On Thursday, Oct. 12, President Donald Trump made two decisions that signal significant changes to healthcare. In the morning, he signed an executive order that paved the way for agencies to look at certain issues including insurance companies selling products across state lines, the possibility of small businesses (and maybe even groups of individuals) forming associations to create a larger risk pool similar to larger corporations to buy insurance, and expanding temporary insurance plans (which don't meet ACA criteria and typically offer fewer benefits and exclude coverage for pre-existing conditions but cost less) to make them more available for longer periods of time to individuals purchasing coverage on their own. Those who purchase insurance products that don't meet ACA coverage mandates continue to be subject to a tax penalty at the end of the year. Although the president has signaled on multiple occasions that he would like to see the penalty go away, not be enforced or include more exceptions.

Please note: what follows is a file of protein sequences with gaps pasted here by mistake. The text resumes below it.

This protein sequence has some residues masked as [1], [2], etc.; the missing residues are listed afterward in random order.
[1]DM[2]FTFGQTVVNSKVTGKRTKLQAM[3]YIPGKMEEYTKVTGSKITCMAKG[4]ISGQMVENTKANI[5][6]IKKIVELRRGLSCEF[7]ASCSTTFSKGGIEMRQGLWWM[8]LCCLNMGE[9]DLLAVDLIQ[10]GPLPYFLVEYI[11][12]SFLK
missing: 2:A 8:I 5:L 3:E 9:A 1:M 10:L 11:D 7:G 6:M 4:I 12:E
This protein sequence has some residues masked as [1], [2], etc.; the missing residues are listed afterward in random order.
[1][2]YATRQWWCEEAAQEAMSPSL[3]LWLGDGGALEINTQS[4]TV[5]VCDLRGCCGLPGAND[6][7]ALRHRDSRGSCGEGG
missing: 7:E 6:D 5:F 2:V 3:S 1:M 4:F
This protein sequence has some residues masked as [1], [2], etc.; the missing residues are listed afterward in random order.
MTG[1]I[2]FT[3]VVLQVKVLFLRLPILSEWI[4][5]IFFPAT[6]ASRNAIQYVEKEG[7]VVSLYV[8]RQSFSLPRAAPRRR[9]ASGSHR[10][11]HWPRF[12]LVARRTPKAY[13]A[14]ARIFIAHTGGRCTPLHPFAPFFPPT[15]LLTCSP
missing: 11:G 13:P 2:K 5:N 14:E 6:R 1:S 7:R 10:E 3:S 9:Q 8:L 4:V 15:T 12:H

In the evening, the president announced he was doing away with the cost-sharing subsidies paid to insurance companies to help them lower deductibles and help offset co-pays for lower income individuals. This is not the same as the premium subsidies built into the ACA for those who buy insurance through the marketplace. Most who purchase through the exchange will not see a difference in cost. However, insurers will have to make a decision as to whether they will stay in the ACA marketplace or exit, which could leave individuals with few or ... in some cases ... no options.
Another concern is that the proposed changes might lead more healthy people to abandon ACA-compliant plans in favor of cheaper plans with fewer benefits, leaving the exchanges with sicker, more costly patients on the rolls. High income individuals, who do not receive tax subsidies for purchasing coverage, might also see higher premium prices. It should be noted that the Affordable Care Act remains the law of the land so these are actions that could be taken outside of the body of the law. Although the the federal agencies looking at the changes suggested by the executive order have been working on options, the process is subject to normal rule-making and public comment periods, which means it is unlikely there will be a clear directive in the next few months. Additionally, it is anticipated there will be legal challenges to the cost-sharing subsidies for deductibles.
The announcements come just a couple of weeks before the shortened 2018 open enrollment period launches on Nov. 1.